Design: Semi‐structured interviews were performed with 20 community‐dwelling older persons (age 75‐91 years) in Sweden. Data were analysed using inductive quali ‐tative content analysis.

    Results: These older persons reported having a responsibility to engage in their med ‐ication evaluations, although some felt unable to do so or considered themselves un ‐concerned. Evaluation, in their experience, was facilitated by continuity of care and an invitation to participate. However, some older persons experienced not receivinga comprehensive medication evaluation.

    Discussion and conclusion: Older persons want to be actively involved in their medi ‐cation evaluations, and this may represent an underutilized resource in the pursuit of patient safety. Their trust in physicians to undertake evaluations on a regular basis, although that does not necessarily occur, may cause harm. Patient safety could benefit from a co‐production approach to medication evaluations, with health‐care professionals explicitly sharing information with older persons and agreeing on re ‐sponsibilities related to on‐going medication treatment.

  • 4.
    Johnsson, Anette
    et al.
    Jönköping University, School of Health and Welfare, HHJ. ADULT. Department of Health Sciences, University West, Trollhättan, Sweden.
    Wagman, Petra
    Jönköping University, School of Health and Welfare, HHJ, Dep. of Rehabilitation. Jönköping University, School of Health and Welfare, HHJ. ADULT.
    Boman, Åse
    Department of Health Sciences, University West, Trollhättan, Sweden.
    Pennbrant, Sandra
    Department of Health Sciences, University West, Trollhättan, Sweden.
    Striving to establish a care relationship—Mission possible or impossible?—Triad encounters between patients, relatives and nurses2019In: Health Expectations, ISSN 1369-6513, E-ISSN 1369-7625, Vol. 22, no 6, p. 1304-1313Article in journal (Refereed)
    Abstract [en]

    Background

    When patients, relatives and nurses meet, they form a triad that can ensure a good care relationship. However, hospital environments are often stressful and limited time can negatively affect the care relationship, thus decreasing patient satisfaction.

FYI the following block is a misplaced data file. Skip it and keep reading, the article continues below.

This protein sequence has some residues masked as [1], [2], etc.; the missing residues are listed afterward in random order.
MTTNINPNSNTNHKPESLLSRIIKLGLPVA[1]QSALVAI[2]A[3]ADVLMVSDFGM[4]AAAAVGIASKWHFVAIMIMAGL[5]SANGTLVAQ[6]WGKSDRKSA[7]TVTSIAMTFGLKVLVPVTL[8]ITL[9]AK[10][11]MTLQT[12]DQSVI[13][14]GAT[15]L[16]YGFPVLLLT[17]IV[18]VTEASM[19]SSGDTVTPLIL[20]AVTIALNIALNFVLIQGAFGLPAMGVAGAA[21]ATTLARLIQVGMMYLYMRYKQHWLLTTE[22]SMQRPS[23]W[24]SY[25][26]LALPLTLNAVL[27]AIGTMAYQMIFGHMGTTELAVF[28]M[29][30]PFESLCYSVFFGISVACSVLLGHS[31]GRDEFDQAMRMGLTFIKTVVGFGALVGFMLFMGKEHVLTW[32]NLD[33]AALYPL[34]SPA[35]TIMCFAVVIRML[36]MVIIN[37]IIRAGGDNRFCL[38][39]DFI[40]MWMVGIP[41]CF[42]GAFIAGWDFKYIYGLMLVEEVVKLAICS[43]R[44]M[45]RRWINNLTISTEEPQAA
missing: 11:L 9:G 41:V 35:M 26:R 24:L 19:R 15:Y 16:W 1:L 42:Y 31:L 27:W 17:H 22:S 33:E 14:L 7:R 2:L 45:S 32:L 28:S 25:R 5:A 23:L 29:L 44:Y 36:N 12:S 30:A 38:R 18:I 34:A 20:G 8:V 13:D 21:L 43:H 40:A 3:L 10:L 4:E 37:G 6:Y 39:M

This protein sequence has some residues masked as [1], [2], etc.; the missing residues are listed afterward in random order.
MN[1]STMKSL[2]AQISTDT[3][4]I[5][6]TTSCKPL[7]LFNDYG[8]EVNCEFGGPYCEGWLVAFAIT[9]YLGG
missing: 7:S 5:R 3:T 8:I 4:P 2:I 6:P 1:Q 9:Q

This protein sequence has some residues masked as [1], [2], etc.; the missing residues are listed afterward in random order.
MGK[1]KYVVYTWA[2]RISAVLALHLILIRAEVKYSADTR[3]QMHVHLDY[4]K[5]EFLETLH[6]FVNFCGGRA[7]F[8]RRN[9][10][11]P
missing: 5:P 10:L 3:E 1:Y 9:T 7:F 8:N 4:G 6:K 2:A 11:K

Objective

    To explain the care relationship in triad encounters between patients, relatives and nurses at a department of medicine for older people.

    Design

    A qualitative explorative study with an ethnographic approach guided by a sociocultural perspective.

    Method

    Participatory observations and informal field conversations with patients, relatives and nurses were carried out from October 2015-September 2016 and analysed together with field notes using ethnographic analysis.

    Result

    The result identifies a process where patients, relatives and nurses use different strategies for navigating before, during and after a triad encounter. The process is based on the following categories: orienting in time and space, contributing to a care relationship and forming a new point of view.

    Conclusion

    The result indicates that nurses, who are aware of the process and understand how to navigate between the different perspectives in triad encounters, can acknowledge both the patient's and relatives? stories, thus facilitating their ability to understand the information provided, ensure a quality care relationship and strengthen the patient's position in the health-care setting, therefore making the mission to establish a care relationship possible.

  • 5.
    Lannin, Natasha A.
    et al.
    Department of Neuroscience, Central Clinical School, Monash University, Clayton, VIC, Australia.
    Coulter, Megan
    Occupational Therapy Department, Alfred Health, Melbourne, VIC, Australia.
    Laver, Kate
    Flinders University, Adelaide, SA, Australia.